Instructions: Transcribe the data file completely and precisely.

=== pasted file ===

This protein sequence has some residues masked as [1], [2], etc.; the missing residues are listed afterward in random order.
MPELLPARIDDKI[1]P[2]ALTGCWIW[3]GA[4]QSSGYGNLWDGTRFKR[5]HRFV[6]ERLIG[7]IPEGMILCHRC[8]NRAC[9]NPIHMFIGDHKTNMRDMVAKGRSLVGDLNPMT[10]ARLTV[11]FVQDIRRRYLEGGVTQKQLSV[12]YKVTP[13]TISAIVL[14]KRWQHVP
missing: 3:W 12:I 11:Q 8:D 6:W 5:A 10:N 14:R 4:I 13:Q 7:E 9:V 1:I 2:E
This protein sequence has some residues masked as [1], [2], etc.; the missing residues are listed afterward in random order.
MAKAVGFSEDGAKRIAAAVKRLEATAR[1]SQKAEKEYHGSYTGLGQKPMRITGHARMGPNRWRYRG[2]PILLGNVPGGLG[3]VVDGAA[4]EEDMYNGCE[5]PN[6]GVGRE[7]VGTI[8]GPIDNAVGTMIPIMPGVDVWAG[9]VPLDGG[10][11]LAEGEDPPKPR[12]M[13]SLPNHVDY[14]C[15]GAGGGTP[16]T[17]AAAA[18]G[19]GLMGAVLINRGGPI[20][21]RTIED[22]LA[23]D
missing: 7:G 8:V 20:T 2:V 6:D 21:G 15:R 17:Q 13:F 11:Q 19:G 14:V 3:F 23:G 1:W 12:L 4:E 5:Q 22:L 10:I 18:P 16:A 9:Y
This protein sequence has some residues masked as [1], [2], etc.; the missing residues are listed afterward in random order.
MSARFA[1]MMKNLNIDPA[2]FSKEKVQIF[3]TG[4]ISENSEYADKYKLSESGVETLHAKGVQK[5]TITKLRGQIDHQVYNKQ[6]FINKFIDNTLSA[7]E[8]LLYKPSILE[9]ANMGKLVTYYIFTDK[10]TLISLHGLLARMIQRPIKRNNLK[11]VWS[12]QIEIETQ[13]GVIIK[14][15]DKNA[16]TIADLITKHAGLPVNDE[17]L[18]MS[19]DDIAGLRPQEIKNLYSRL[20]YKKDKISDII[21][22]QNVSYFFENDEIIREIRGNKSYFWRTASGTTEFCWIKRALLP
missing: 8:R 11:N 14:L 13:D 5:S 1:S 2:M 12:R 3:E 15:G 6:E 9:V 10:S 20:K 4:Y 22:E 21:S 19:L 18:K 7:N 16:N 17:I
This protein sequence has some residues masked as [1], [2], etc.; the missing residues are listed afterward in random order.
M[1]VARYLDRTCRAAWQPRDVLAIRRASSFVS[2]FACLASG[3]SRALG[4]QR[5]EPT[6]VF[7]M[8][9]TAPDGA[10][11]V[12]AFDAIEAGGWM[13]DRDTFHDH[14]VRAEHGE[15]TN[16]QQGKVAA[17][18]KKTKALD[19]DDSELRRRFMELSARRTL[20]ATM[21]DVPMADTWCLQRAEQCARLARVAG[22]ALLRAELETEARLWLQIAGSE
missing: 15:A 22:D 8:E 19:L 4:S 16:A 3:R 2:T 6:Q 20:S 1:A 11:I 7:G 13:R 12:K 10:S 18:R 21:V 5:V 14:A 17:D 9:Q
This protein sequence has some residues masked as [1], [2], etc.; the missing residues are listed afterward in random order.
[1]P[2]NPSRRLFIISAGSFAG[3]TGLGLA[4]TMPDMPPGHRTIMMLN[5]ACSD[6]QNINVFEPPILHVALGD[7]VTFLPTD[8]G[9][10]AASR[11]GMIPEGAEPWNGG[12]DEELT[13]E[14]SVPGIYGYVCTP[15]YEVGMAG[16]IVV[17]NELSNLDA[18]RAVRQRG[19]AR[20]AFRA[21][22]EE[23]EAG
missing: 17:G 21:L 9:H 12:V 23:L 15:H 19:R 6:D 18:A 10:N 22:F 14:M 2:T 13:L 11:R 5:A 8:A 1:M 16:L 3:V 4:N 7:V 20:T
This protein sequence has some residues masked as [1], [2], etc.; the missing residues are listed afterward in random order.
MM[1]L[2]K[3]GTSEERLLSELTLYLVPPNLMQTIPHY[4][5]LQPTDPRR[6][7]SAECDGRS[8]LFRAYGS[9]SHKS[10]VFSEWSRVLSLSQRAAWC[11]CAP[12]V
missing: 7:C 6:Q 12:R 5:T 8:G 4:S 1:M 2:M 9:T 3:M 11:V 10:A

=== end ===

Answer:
This protein sequence has some residues masked as [1], [2], etc.; the missing residues are listed afterward in random order.
MPELLPARIDDKI[1]P[2]ALTGCWIW[3]GA[4]QSSGYGNLWDGTRFKR[5]HRFV[6]ERLIG[7]IPEGMILCHRC[8]NRAC[9]NPIHMFIGDHKTNMRDMVAKGRSLVGDLNPMT[10]ARLTV[11]FVQDIRRRYLEGGVTQKQLSV[12]YKVTP[13]TISAIVL[14]KRWQHVP
missing: 3:W 12:I 11:Q 8:D 6:W 5:A 10:N 14:R 4:I 13:Q 7:E 9:V 1:I 2:E
This protein sequence has some residues masked as [1], [2], etc.; the missing residues are listed afterward in random order.
MAKAVGFSEDGAKRIAAAVKRLEATAR[1]SQKAEKEYHGSYTGLGQKPMRITGHARMGPNRWRYRG[2]PILLGNVPGGLG[3]VVDGAA[4]EEDMYNGCE[5]PN[6]GVGRE[7]VGTI[8]GPIDNAVGTMIPIMPGVDVWAG[9]VPLDGG[10][11]LAEGEDPPKPR[12]M[13]SLPNHVDY[14]C[15]GAGGGTP[16]T[17]AAAA[18]G[19]GLMGAVLINRGGPI[20][21]RTIED[22]LA[23]D
missing: 7:G 8:V 20:T 2:V 6:D 21:G 15:R 17:Q 13:F 11:Q 19:G 14:V 3:F 23:G 1:W 12:L 4:E 5:Q 22:L 10:I 18:P 16:A 9:Y
This protein sequence has some residues masked as [1], [2], etc.; the missing residues are listed afterward in random order.
MSARFA[1]MMKNLNIDPA[2]FSKEKVQIF[3]TG[4]ISENSEYADKYKLSESGVETLHAKGVQK[5]TITKLRGQIDHQVYNKQ[6]FINKFIDNTLSA[7]E[8]LLYKPSILE[9]ANMGKLVTYYIFTDK[10]TLISLHGLLARMIQRPIKRNNLK[11]VWS[12]QIEIETQ[13]GVIIK[14][15]DKNA[16]TIADLITKHAGLPVNDE[17]L[18]MS[19]DDIAGLRPQEIKNLYSRL[20]YKKDKISDII[21][22]QNVSYFFENDEIIREIRGNKSYFWRTASGTTEFCWIKRALLP
missing: 8:R 11:N 14:L 13:D 5:S 1:S 2:M 12:R 3:E 15:G 6:E 9:V 10:S 20:K 4:Y 22:E 21:S 19:L 18:K 7:N 16:N 17:I
This protein sequence has some residues masked as [1], [2], etc.; the missing residues are listed afterward in random order.
M[1]VARYLDRTCRAAWQPRDVLAIRRASSFVS[2]FACLASG[3]SRALG[4]QR[5]EPT[6]VF[7]M[8][9]TAPDGA[10][11]V[12]AFDAIEAGGWM[13]DRDTFHDH[14]VRAEHGE[15]TN[16]QQGKVAA[17][18]KKTKALD[19]DDSELRRRFMELSARRTL[20]ATM[21]DVPMADTWCLQRAEQCARLARVAG[22]ALLRAELETEARLWLQIAGSE
missing: 15:A 22:D 8:E 19:L 4:S 16:A 3:R 2:T 6:Q 20:S 1:A 11:I 7:G 13:R 12:K 10:S 18:R 21:V 5:V 14:A 17:D 9:Q
This protein sequence has some residues masked as [1], [2], etc.; the missing residues are listed afterward in random order.
[1]P[2]NPSRRLFIISAGSFAG[3]TGLGLA[4]TMPDMPPGHRTIMMLN[5]ACSD[6]QNINVFEPPILHVALGD[7]VTFLPTD[8]G[9][10]AASR[11]GMIPEGAEPWNGG[12]DEELT[13]E[14]SVPGIYGYVCTP[15]YEVGMAG[16]IVV[17]NELSNLDA[18]RAVRQRG[19]AR[20]AFRA[21][22]EE[23]EAG
missing: 17:G 21:L 9:H 12:V 23:L 15:H 19:R 6:D 18:A 10:N 22:F 14:M 2:T 13:L 11:R 5:A 8:A 1:M 16:L 3:V 4:N 7:V 20:T
This protein sequence has some residues masked as [1], [2], etc.; the missing residues are listed afterward in random order.
MM[1]L[2]K[3]GTSEERLLSELTLYLVPPNLMQTIPHY[4][5]LQPTDPRR[6][7]SAECDGRS[8]LFRAYGS[9]SHKS[10]VFSEWSRVLSLSQRAAWC[11]CAP[12]V
missing: 7:C 6:Q 12:R 5:T 8:G 4:S 1:M 2:M 9:T 3:M 11:V 10:A